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Commercial Roofing

Commercial Roofing

A building is only as good as the roof that protects it. Your building’s roof is under constant stress from things like the weather, structural settling, and much more. A quality roof can hold up for years under all that wear and tear, but over time problems will start to develop. No matter what type of roof your building has, it needs regular maintenance and repair to maintain proper integrity.

Roof Replacement

A typical roof replacement involves completely removing the old roofing system and replacing it with a new one. Most often, a roof replacement is necessary when an existing roof is near the end of its useful life or when the function of the roof deck will change.

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Commercial Roof Inspection

One of the best ways to properly maintain a commercial roof is to have a roof inspection done each year. It’s not a good idea to wait until water is leaking into your building or damaging walls and foundations. Instead, an inspection is the best way to locate and repair any issues that may be developing - before disaster strikes!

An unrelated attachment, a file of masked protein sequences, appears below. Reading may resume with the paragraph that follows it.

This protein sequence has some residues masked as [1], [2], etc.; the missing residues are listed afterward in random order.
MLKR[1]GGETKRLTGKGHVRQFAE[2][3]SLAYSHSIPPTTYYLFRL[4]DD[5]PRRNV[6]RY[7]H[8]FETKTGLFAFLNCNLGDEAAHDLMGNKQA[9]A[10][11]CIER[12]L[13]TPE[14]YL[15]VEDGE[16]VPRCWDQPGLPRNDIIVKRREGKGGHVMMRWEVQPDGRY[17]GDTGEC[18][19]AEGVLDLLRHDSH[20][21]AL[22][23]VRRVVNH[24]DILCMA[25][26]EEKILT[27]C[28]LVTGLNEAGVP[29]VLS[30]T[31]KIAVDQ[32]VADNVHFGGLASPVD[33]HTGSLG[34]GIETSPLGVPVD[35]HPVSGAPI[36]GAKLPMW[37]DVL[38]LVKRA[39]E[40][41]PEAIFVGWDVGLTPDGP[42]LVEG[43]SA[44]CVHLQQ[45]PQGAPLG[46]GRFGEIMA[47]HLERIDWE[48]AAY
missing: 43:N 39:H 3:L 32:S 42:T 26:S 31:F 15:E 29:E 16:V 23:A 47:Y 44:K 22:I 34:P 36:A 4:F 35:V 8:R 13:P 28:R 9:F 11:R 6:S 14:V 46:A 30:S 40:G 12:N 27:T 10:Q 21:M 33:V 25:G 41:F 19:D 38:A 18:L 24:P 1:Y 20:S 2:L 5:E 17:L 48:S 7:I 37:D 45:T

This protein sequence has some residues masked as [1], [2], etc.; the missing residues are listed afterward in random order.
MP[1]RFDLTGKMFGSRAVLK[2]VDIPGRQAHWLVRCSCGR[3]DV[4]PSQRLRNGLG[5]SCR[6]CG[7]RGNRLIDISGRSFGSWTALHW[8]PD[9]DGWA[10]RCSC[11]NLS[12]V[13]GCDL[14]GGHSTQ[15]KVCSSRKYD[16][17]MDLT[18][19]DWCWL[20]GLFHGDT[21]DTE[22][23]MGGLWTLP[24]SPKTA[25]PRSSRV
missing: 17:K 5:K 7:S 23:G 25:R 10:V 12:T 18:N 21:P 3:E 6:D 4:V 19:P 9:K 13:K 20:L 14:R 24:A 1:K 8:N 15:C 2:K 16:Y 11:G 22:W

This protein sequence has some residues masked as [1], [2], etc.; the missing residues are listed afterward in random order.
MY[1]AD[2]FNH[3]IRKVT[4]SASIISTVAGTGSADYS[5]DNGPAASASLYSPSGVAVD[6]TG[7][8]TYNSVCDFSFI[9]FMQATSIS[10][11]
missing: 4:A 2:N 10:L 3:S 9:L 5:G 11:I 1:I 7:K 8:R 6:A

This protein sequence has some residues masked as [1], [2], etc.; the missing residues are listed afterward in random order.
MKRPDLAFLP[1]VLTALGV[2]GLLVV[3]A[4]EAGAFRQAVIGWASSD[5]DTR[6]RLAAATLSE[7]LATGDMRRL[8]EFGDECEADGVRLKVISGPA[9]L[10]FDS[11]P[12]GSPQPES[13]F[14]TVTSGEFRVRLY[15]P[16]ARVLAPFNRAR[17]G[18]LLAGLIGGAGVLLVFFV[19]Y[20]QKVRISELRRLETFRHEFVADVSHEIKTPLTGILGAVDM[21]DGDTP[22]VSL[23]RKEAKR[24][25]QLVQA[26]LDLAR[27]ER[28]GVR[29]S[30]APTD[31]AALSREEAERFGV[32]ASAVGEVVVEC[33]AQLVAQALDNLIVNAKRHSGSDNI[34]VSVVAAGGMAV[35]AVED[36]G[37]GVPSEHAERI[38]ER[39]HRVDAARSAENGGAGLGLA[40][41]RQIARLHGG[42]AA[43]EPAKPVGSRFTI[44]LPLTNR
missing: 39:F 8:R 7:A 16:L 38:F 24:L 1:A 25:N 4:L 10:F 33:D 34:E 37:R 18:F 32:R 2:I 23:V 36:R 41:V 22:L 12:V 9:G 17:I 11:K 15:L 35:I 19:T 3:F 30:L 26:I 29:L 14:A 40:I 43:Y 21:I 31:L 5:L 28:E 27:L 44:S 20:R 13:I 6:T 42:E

6 Reasons Your Roof Inspection Might Fail

One of the most important reasons to maintain and repair your building’s roof is to prevent premature roof failure. Some of the most common reasons a roof will fail too soon include:

Clogged or Overflowing Drains

Vegetation Growth on the Roof

Tree & Debris Damage

Exposure to Weather & Elements

Lack of Regular Roof Maintenance

Lack of Proper Repairs

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Commercial Roof Maintenance Tips

A key part of regular roof maintenance is having an inspection done. But there are a few other roof maintenance tasks that should be done each year.

Have your gutters and downspouts cleaned at least twice a year

Trim back trees and landscaping, and keep it away from the roofline

Watch for signs of moss and mold growth

Look for leaks in the ceiling, around air conditioning units and skylights, and other problem-prone areas.